Session: SAT 532-553-Hyperandrogenic Disorders
Poster Board SAT-550
Design: Cross-sectional analysis of a longitudinal cohort study
Setting: General community setting
Participants: Participants were women randomly selected from the Medicare database. Mailed survey data were collected by the ALSWH at four time points. Data from respondents to survey 4 (2006), aged 28-33 (n=9145) were analysed.
Main outcome measures: Self-reported PCOS, body mass index (BMI), fertility concerns, use of fertility therapies including ovulation induction and in-vitro fertilization (IVF).
Results: Self-reported PCOS prevalence was 5.8% (95% CI: 5.3%-6.4%) in these women aged 28 to 33. Compared to women not reporting PCOS, women with PCOS had higher BMI (by 3.0 kg/m2), were less likely to be using contraception (45% vs. 25%, p<0.001) and were more likely to be trying to conceive (49% vs. 36%, p=0.02). In women who have tried for pregnancy 72% of women with PCOS reported fertility concerns compared to 16% of women without PCOS (OR 11.16 (95% CI 10.9-20.0, p<0.001). Of those reporting fertility concerns, use of fertility hormone treatment was higher (55% vs. 22%, p<0.001) and the use of IVF was higher (21% vs 16%, p<0.0001) in women with PCOS compared to women without PCOS. Overall, there was no significant difference in pregnancy outcomes and number of children between women with and without PCOS.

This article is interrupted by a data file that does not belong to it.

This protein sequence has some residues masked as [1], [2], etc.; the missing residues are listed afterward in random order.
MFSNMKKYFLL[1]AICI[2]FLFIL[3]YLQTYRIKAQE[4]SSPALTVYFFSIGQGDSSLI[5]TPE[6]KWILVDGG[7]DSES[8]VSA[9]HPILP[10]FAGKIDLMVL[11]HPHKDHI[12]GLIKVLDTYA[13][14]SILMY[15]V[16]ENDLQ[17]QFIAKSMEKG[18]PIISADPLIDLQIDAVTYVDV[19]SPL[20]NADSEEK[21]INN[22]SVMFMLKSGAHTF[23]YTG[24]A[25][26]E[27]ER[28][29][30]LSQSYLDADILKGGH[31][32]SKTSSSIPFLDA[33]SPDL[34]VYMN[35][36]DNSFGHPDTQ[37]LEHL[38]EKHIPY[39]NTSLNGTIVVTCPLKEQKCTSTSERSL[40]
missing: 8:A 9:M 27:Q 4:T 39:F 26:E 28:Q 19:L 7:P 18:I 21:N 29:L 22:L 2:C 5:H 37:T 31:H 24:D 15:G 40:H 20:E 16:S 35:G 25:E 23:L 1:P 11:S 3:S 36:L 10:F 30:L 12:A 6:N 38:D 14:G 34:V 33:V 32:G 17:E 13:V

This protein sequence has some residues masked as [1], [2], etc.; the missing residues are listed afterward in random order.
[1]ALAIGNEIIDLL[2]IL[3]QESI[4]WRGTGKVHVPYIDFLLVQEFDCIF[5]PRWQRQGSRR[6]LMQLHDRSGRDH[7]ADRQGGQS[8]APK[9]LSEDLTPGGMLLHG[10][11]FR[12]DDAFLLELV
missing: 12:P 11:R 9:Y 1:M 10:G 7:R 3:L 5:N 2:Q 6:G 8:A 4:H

Longitudinal analysis of fertility concerns and fertility treatment in this cohort of women with PCOS is currently underway.
Conclusions: In this large community-based cohort, self-reported infertility and use of fertility treatment was significantly higher in women with PCOS, yet family size was similar. Considering the prevalence and health and economic burden of PCOS and of fertility therapies, strategies aimed at optimising fertility in PCOS including early family initiation, healthy lifestyle and weight management, as well as psychological support for women with PCOS and infertility are clinically important to improve health outcomes in PCOS.
Nothing to Disclose: AEJ, JB, SR, SZ, DL, HJT
*Please take note of The Endocrine Society's News Embargo Policy at http://www.endo-society.org/endo2013/media.cfm
See more of: Abstracts - Orals, Featured Poster Presentations, and Posters